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Sacramento intends to declare homeless ‘shelter crisis.’ Will that enable public camping?

'You need to help them until they're stable'

At a community meeting Thursday, March 1, 2018, Sacramento Mayor Darrell Steinberg made the case to expand shelter options.
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At a community meeting Thursday, March 1, 2018, Sacramento Mayor Darrell Steinberg made the case to expand shelter options.

Faced with a growing homeless population and skyrocketing housing costs, the city of Sacramento is poised to declare an “emergency shelter crisis” that would bring millions of dollars in state money to fund structures for hundreds of people now living on the streets.

Advocates of homeless people said they support the declaration, and intend to use it as leverage to fight against an ordinance that makes it illegal for homeless people to camp in the city.

Sacramento is one of 11 California cities eligible for $150 million in state money to fund homeless programs in the coming year. The city’s share is $5.6 million. To receive the money, participating jurisdictions under a new state law must declare an “emergency shelter crisis,” meaning that a significant number of residents are without housing and that the situation represents a health and safety threat.

The city intends to do so, possibly this fall, and plans to use the state money primarily to erect large tent-like “Sprung Structures” to house homeless people, said Jaycob Bytel, a spokesman for Mayor Darrell Steinberg.

“Currently, the solution that offers the best opportunity to provide substantial numbers of shelter beds and make a meaningful impact are the Sprung Structures on city land,” Bytel said.

The declaration could have impacts beyond funding the Sprung tents. It would allow the city to place homeless shelters on any land owned or leased by the city, as well as to adopt minimum public health and safety standards to erect shelters quickly. Under the declaration, the city may allow homeless people to occupy “designated public facilities” during the state of emergency, according to the law.

Homeless advocates said that wording gives them an opening to once again challenge the city’s ordinance against camping outdoors for more than one day at a time. The latest legal challenge played out last year, when a Superior Court jury ruled in favor of the city by deciding that the ordinance did not violate the constitutional rights of homeless plaintiffs.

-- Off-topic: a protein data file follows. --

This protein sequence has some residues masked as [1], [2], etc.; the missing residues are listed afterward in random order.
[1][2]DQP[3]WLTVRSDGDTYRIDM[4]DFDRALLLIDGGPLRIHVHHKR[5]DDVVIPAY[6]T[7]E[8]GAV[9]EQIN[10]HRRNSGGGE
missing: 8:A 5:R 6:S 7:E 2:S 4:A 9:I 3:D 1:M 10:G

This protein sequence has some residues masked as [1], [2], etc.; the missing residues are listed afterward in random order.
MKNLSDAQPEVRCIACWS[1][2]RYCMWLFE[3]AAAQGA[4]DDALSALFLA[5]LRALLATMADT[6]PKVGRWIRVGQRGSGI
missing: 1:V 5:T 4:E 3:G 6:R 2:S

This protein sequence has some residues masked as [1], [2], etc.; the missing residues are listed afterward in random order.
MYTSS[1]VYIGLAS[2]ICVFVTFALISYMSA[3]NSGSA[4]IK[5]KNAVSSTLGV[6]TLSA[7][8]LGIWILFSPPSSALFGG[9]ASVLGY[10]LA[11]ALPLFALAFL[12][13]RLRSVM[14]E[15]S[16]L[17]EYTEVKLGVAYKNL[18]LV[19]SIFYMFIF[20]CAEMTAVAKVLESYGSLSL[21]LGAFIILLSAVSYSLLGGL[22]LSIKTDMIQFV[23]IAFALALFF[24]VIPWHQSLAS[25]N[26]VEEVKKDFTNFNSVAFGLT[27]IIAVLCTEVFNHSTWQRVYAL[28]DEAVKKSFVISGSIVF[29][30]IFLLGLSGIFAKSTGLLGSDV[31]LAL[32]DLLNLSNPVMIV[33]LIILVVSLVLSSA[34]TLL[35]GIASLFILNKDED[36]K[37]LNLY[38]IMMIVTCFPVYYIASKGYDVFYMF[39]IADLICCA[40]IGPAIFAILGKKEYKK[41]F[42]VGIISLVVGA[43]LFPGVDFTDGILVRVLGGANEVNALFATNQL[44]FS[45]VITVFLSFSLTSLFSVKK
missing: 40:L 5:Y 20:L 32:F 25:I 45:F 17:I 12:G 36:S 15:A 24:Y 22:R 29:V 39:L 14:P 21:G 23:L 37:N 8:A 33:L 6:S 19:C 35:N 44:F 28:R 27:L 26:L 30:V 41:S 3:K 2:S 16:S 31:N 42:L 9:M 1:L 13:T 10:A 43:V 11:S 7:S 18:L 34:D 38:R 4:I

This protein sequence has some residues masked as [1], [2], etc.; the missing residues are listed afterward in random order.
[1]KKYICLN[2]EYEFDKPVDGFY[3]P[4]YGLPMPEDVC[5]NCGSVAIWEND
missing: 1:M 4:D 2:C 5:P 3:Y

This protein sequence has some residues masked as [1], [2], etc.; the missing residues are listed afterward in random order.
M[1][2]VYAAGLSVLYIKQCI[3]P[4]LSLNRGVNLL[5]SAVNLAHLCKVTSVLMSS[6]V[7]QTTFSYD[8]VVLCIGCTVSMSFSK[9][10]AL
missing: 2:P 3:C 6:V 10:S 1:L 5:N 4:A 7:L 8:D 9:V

Advocates said the wording of the declaration means that homeless people could legally occupy city property including parks and parking lots.

“We’ve consistently called for a moratorium on the enforcement of the anti-camping ordinance,” said Bob Erlenbusch, executive director of the Sacramento Regional Coalition to End Homelessness. “If they put up three tents housing 600 homeless people, what about the other 1,500-plus people” who will remain on the streets, he said. “So, a moratorium once the tents are up” makes sense, he said.

Bytel said the city attorney’s office is analyzing what impact the emergency declaration might have on the anti-camping ordinance.

Civil rights attorney Mark Merin, who has been fighting since 2009 for a “safe ground” where homeless people can sleep without police interference, said he intends once again to fight for that moratorium. He said he will challenge any moves by the city to keep the camping ordinance intact during the state of emergency.

Los Angeles last year became the first city in California to take advantage of the new emergency shelter crisis law. Mayor Eric Garcetti joined the City Council in declaring the crisis, and signed into law dual ordinances to help the city quickly bring more homeless people indoors.

Several other cities across California have declared a shelter crisis in recent years, including Oakland, Berkeley and San Jose.

Berkeley first declared a homeless shelter crisis in January 2016. The declaration has since been extended into 2020 as the city faces increasing rents, a spike in homeless encampments and a shortage of shelter options, according to an October 2017 city resolution.

The declaration allows homeless individuals to “occupy designated city facilities or facilities leased by the city as shelters” and lifts many planning, zoning and permit requirements for the placement of new shelters.

Oakland passed a second shelter crisis last year, allowing that city to open a transitional housing facility and enable a permitted homeless encampment of small sheds, similar to facilities that have long been discussed in Sacramento.

The Sprung shelter model has been credited with helping reduce homelessness in San Diego, among other places. Steinberg has said that he intends to open the first of three Sprung structures, each of which would house up to 200 people, by September.

The mayor’s office has yet to publicly identify sites for the structures. Bytel said Friday that the city is making progress in narrowing down potential plots of vacant city land in which to place them. “We expect the new state money to be essential in operating these shelters,” he said.

The Sprung structures will operate much like the city’s triage shelter on Railroad Drive in North Sacramento, Steinberg said. That facility provides “wraparound” services for homeless men and women, such as counseling and help in finding permanent housing. It is scheduled to close at the end of August.

Steinberg has said the shelters are a key element of his promise to move 2,000 people off of the streets by 2020.

Sacramento County’s homeless population rose 30 percent between 2015 and 2017, according to a census last year. The census counted 3,665 people living on the streets during a single night in November. Many advocates believe the number to be far higher than the “point in time” count reflects.

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